Weight and Resistance Training - Please help me understand my stats...




mescelestus
06-26-2012, 12:33 PM
Ok, so after many years (ok about 4, but I've been generally active my whole life) of doing some moderate weight lifting, and lots or cardio, and eating healthy...(not to mention having been over weight my entire life). I had a session with a personal trainer today at my very fancy new gym. He measured my body fat % with the electronic impulse thing (which I assume is decently accurate) I am at 42% body fat, and I weigh 215 pounds. According to his and my calculations I have 124 pounds of lean mass, which seems pretty high but makes sense with my body having developed with so much excess weight to carry, and because I have been working out hard and all sorts of ways for the past 4 years. Ideally I would want to be 24% body fat (although I don't know what that looks like on me, I want to look fit, but not lean or gamey)...so that means I have to lose about half of my current body fat (which in total seems to be about 90 pounds) that leaves me (to be safe) losing 50 pounds total at around 165. I suppose that's heavy for 5'2" (more than 20 pounds heavier than I intended to be) but I really do not want to lose my lean mass. The trainer says that's a good place to be, and he swears that he could help me lose that fat while maintaining almost all my lean mass...Idk if he just wants to make money. Anyway, does that make sense to you guys? Can anyone help me validate that? Thanks :)


Exhale15
06-26-2012, 03:36 PM
Anyone can make promises (I can't validate the math). Some things to consider:

1. What is his training? Qualifications?

2. How does he propose to get you to 'goal'? clean diet? supplements? gimmics?

3. How often does he intend to meet with you?

4. How does he look? Does he look like someone who works on his body and cares for it? Or does he just have muscles - there's a difference, you know, does he have a bright complexion and attitude?

5. How much are you prepared to outlay in time and money at this point? Many folks have gotten great results going it alone, or with monthly consultation with a trainer or other expert.

jamsk8r
06-26-2012, 03:38 PM
Sorry, I don't understand what you want us to help you "validate" exactly...can you clarify?


DietVet
06-26-2012, 04:16 PM
Yeah, I'm a bit confused too.

But here's the bottom line: if you keep lifting weights for exercise, eat at a calorie deficit, and get plenty of protein, you will lose fat and maintain (most) of your muscle.

If you want the trainer to help with your workouts, go for it. If not, work out on your own using one of the millions of programs available on the web and in highly regarded books (such as the New Rules series).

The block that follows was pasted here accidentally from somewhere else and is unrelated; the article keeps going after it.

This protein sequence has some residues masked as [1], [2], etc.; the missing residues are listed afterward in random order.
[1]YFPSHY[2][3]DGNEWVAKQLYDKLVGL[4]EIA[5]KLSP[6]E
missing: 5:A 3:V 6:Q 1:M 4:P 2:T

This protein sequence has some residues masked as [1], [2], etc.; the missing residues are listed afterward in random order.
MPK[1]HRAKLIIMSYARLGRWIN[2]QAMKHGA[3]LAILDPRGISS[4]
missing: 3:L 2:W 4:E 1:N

sontaikle
06-26-2012, 04:49 PM
One thing you'll have to remember is that while you'll maintain muscle mass when you use weights, you will still lose some. You simply won't need all of it when you're smaller.

mescelestus
06-26-2012, 04:58 PM
Validate, as in does that make sense to you, does it seem like it could be correct? I know you don't know me you can't see me as I am now or anything like that, but with the information provided. He is a certified personal trainer, (which is more than I can say for myself) had the sense to actually do a body composition test on me (which is more than I can say for countless doctors I've seen about my weight). He is not going to tell me to take supplements, maybe make me more informed of my protein needs or what to eat directly after my work outs. I def can use more direction when it comes to lifting (even though I have read the new rules for women book) because cardio is my specialty. My diet aside from that is still up to me. He looks fit, he certainly doesn't look like someone focused on the aesthetic of body building or something like that. How often I see him and all that will be entirely up to me, he wasn't pushy and I wouldn't put up with someone like that. I'd like to go monthly or biweekly probably. Thanks chickies.

Exhale15
06-26-2012, 05:24 PM
I think it's really up to you, then. My only real question is where did he get his certification...sometimes gyms certify their own trainers, some trainers are certified by large certification associations, some have studied human physiology/etc in school...but if you like his vibe and have the money/time to see him every couple of weeks you could always give it a try, keeping your options open, of course.

NateC
06-26-2012, 10:01 PM
Don't worry, you'll be able to maintain your lean mass through a good resistance training program as you decrease your bodyfat! And depending on the way your resistance training program is setup, you can choose to gain more lean muscle mass if you want! (Just a matter of changing your program + macronutrient content of your diet)

jamsk8r
06-27-2012, 01:15 PM
I wouldn't worry how the trainer looks, but how his clients look and feel, how long they've been with him, whether his style of training seems like a good fit for you. If it seems good, give it a go for a month, see how it goes, like a working interview, and reassess from there. :)

As for the math, I'm guessing you'll end up a little lower than that, but it depends how your body responds to lifting, how much muscle weight you retain or add, etc. Just as an example, I am in the same sized clothes at 165 now (with lifting in my program) as I was at 135 in my 20s (with cardio only), and I look way, way, way better (except for being old, lol).